If you’re into food mythology you probably know the story about how the California Roll was invented in LA by a 1960’s era sushi chef trying to make due with the ingredients he had access to. Indeed, had that sushi chef lived in today’s world of daily flights ferrying fish rom Japan’s fish markets to American sushi joints, it’s possible that the California roll may have never been invented.
But with a growing movement towards sustainable sushi, perhaps the California roll is set for a second coming. This got me thinking: What would the California roll look like if it were invented today?
Well, for starters, it would probably be made with organic Calhikari rice produced in the Sacramento Valley. The rice might be seasoned with Meyer lemons from the chef’s backyard, along with fair-trade organic coconut sugar and Himalayan pink salt. Instead of a fancy roll, it might be served in a bowl instead, topped with Haas avocados from the Central Coast, Dungeness crab from the Bay Area, cilantro from the herb garden and a bit of finely julienned Meyer lemon zest. It might even look something like this…
…and it would taste delicious!
By using brown rice, Meyer lemon juice and coconut sugar, this is not only more nutritious than your average supermarket roll, it’s also more flavorful. The brown rice lends fiber, minerals and a subtle nuttiness that that’s a perfect compliment to the earthy coconut sugar and creamy avocado. Using Meyer lemon juice instead of rice vinegar gives a boost of vitamin C, and infuses the rice with a bright fresh flavor that’s accentuated by the threads of zest used to garnish the bowl.
Since most of the time involved is in making the brown rice, if you already have some rice made, just warm it up and stir it together with the lemon mixture; you’ll be eating a California Bowl in less than 5 minutes. For more on the technique for making shiny sushi rice with just the right amount of stickiness, check out my post on making sushi rice.
Food blogger Marc Matsumoto reinvents the California roll into a modern day variation.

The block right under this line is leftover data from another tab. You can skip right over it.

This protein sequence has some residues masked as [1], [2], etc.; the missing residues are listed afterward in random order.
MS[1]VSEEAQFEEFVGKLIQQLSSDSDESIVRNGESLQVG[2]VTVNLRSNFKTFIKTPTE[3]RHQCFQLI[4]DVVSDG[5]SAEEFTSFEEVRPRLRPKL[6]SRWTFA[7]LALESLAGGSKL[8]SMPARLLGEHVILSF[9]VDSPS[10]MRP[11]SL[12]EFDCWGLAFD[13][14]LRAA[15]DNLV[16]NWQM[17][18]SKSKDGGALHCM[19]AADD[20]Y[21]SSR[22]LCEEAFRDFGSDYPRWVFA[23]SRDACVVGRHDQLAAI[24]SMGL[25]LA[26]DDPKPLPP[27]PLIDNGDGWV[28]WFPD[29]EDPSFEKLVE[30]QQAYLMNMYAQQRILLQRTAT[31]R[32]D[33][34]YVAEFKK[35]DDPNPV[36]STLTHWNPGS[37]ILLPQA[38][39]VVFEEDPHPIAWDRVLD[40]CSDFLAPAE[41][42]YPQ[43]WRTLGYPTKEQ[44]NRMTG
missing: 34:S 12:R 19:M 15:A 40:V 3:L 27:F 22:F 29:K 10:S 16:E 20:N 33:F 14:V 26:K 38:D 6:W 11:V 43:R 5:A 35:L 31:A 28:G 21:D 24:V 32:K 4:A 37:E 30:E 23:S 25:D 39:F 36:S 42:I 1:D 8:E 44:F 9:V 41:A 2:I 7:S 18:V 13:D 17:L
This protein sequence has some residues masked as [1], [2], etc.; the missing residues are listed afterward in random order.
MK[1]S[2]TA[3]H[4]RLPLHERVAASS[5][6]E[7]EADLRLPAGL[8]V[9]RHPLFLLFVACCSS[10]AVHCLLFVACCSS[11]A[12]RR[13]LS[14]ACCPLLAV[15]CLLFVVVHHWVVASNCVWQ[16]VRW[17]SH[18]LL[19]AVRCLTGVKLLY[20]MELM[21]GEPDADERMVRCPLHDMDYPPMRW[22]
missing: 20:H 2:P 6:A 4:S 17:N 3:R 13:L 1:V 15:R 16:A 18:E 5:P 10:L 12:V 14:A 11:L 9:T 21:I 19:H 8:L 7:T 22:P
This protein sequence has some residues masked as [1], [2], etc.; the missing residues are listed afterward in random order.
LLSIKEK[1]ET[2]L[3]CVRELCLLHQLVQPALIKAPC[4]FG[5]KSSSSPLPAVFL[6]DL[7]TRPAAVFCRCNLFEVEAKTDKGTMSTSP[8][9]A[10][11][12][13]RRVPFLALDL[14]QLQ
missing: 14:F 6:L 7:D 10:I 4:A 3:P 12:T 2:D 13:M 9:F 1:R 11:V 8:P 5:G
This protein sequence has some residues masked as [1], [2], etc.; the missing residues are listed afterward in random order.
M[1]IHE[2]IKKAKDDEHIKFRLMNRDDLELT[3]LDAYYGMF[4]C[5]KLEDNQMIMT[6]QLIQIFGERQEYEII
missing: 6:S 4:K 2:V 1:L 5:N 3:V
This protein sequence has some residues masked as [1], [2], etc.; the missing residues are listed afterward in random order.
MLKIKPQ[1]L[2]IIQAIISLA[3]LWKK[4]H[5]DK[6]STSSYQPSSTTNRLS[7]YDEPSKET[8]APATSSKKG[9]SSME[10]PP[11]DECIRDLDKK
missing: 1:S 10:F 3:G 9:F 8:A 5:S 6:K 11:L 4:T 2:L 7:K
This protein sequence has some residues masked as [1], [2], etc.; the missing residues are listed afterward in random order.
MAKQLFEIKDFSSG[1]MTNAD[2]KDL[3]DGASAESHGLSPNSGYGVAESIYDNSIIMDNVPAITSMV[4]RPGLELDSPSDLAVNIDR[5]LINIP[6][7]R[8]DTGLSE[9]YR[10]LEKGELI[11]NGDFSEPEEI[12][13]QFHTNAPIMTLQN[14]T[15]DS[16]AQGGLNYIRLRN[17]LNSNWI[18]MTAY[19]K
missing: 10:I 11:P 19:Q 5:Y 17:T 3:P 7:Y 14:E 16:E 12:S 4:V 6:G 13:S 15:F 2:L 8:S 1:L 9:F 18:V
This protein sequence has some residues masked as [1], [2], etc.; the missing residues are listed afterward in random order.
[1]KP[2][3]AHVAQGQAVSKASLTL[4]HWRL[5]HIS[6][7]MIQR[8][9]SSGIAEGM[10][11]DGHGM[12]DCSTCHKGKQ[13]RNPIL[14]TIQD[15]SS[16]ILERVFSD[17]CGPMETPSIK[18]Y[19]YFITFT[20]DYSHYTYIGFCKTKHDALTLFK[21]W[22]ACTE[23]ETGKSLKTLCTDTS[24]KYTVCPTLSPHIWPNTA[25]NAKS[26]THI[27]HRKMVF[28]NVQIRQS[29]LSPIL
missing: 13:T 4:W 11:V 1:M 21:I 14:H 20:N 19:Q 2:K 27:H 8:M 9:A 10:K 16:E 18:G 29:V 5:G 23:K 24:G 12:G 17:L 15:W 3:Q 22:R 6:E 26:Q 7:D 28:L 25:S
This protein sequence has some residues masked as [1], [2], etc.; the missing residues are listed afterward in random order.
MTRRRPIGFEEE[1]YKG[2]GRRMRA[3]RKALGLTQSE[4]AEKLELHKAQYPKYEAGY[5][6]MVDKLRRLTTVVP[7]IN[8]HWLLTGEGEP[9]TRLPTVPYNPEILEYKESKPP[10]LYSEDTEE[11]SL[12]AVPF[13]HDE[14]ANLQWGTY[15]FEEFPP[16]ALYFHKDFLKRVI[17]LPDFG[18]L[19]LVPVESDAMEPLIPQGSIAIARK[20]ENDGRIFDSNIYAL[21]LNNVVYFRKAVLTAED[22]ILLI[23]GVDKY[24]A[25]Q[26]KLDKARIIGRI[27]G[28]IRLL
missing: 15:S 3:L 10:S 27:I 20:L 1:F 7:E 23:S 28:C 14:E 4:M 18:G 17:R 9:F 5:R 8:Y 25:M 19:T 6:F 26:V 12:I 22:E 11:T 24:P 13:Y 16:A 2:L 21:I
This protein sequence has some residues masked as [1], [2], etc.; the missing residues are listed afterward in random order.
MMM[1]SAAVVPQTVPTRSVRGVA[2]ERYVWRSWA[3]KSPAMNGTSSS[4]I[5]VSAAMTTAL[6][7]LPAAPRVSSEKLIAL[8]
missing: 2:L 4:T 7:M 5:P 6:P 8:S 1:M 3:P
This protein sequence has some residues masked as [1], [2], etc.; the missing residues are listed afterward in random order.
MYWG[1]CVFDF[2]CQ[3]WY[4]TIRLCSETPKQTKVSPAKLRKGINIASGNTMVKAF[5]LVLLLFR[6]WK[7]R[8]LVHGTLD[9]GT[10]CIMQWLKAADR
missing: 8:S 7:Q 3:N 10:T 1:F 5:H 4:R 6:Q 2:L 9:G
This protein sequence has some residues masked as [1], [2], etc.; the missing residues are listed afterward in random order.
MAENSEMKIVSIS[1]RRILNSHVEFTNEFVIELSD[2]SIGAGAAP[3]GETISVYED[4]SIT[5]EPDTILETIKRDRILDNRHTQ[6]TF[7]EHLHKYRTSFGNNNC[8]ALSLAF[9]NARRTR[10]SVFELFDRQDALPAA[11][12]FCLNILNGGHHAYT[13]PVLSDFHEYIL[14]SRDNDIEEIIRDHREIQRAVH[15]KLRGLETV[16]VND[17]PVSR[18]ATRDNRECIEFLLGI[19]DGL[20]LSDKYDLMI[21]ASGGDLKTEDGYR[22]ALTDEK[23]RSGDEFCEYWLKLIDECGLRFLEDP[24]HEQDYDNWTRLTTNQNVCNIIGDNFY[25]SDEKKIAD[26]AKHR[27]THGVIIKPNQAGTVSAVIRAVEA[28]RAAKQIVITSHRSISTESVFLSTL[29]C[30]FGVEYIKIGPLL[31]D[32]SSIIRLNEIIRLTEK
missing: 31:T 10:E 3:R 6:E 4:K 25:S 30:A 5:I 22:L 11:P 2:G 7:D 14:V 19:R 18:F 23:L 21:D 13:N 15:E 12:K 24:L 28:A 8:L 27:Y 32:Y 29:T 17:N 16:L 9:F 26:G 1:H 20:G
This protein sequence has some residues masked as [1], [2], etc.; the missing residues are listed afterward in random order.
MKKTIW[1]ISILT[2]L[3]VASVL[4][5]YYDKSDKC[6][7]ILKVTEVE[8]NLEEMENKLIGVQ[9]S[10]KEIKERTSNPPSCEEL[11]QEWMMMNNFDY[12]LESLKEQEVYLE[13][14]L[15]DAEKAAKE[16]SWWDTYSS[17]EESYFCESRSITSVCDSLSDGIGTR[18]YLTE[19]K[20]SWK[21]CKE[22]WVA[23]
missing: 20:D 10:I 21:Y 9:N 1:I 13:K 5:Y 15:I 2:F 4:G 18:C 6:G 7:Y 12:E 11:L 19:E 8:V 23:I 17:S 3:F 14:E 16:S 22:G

- 2 rice cooker cups brown rice (300 grams)
- 2 2/3 cup water
- 1/4 cup meyer lemon juice
- 3 tablespoons coconut sugar
- 1 teaspoon salt
- 1 avocado, cubed
- 100 grams crab meat
- Cilantro, for garnish
- Meyer lemon zest, for garnish
- Place the rice in a fine mesh sieve and wash thoroughly. Let it drain completely and put it in a pot with the water. Let the rice soak for at least 1 hour.
- Bring the the water to a boil over high heat, cover the pot with a lid and set the pot on your smallest burner at the lowest setting. Cook for 30 minutes. Do not open the lid.
- Remove the pot from the heat and let the rice steam for another 10 minutes.
- If you are making the rice in a rice cooker, use the rice cooker up to measure out 2 cups. Rice the rice and fill the cooker to the 2 cup line for brown rice with water. If your cooker has a brown rice mode, set it and start it. If it does not have a brown rice mode, let the rice soak for 1 hour before starting the cooker.
- Mix lemon juice, coconut sugar and salt together in a small bowl until the sugar and salt have completely dissolved.
- To prepare the toppings, peel, pit and cube the avocado, sprinkling a little lemon juice on top to keep it from changing color. To get very thin threads of lemon zest, use a vegetable peeler to peel a bit of zest off the lemon and then use a very sharp knife to slice the peel into thin strips.
- When the rice is done, dump it out into the largest bowl you have and pour the seasoning all over the rice.
- Use a rice paddle or spatula to carefully stir the mixture together ensuring each grain is coated without breaking up the grains of rice. While you're mixing, have someone fan the rice to cool it off quickly. This is the secret to making sushi rice that's glossy and sticky but not mushy.
- Once the rice has cooled to room temperature, divide the rice amonst 2-4 bowls. Top with the avocado, crab, cilantro and lemon zest.
Yield: 2 large servings
Marc Matsumoto is a culinary consultant and recipe repairman who shares his passion for good food through his website norecipes.com. For Marc, food is a life long journey of exploration, discovery and experimentation and he shares his escapades through his blog in the hopes that he inspires others to find their own culinary adventures. Marcs been featured in the New York Times, Wall Street Journal, and USA Today, and has made multiple appearances on NPR and the Food Network.